Recoverability and Impairment of Long-Lived Assets
The Company reviews the recoverability of its long-lived assets (including definite-lived intangible assets) if events or changes in circumstances indicate the assets may be impaired. Evaluation of possible impairment is based on the Company’s ability to recover the asset from the expected future pretax cash flows (undiscounted and without interest charges) of the related operations. If the expected undiscounted pretax cash flows are less than the carrying amount of such asset, an impairment loss is recognized for the difference between the estimated fair value and carrying amount of the asset. For the years ended December 31, 2020, 2019 or 2018, no impairment losses were recognized.
Debt Issuance Costs
Debt issuance costs related to convertible senior notes are recorded as deductions that net against the principal value of the debt and are amortized as interest expense over the life of the debt using the effective interest method. Debt issuance costs related to term loans are recorded as direct deductions from the carrying amount of the term loan and are amortized to interest expense over the life of the debt using the effective interest method. Debt issuance costs relating to line of credit arrangements are recorded as assets and amortized over the term of the credit arrangement regardless of whether any outstanding borrowing existed. The term loan and line of credit were terminated in 2020 and all debt issuance costs were expensed accordingly. See Note 9. Debt, for further information on debt issuance costs.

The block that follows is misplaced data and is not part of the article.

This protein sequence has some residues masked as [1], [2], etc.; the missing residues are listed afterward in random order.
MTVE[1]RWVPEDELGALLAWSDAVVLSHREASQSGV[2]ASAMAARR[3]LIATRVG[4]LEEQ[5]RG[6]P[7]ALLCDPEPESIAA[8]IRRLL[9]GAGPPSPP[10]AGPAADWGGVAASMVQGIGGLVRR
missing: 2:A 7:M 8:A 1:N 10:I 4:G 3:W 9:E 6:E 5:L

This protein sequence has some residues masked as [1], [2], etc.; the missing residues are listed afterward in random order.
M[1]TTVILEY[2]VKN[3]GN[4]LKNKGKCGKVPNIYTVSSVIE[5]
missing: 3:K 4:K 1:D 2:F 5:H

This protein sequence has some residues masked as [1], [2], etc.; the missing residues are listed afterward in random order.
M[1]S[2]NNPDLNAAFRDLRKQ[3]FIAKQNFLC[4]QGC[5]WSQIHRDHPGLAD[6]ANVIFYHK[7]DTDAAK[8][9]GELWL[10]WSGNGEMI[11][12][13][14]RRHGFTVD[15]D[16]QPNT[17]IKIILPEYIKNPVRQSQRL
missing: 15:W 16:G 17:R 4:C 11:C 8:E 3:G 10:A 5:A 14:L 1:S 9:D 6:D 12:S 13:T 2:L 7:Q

Derivative Instruments and Hedging Activities
Derivative instruments are recorded on the balance sheet as either an asset or liability and measured at fair value. Additionally, changes in the derivative’s fair value are recognized currently in earnings unless specific hedge accounting criteria are met. Prior to the termination of the term loan the Company used derivative instruments to manage risks related to interest expense.
See Note 10. Derivative Instruments and Hedging Activities, for further information on derivative instruments and hedging activities.
Stock-Based Compensation
The Company measures compensation expense for stock-based awards to employees, non-employee contracted physicians, and directors based upon the awards’ initial grant-date fair value. The estimated grant-date fair value of the award is recognized as expense over the requisite service period using the straight-line method.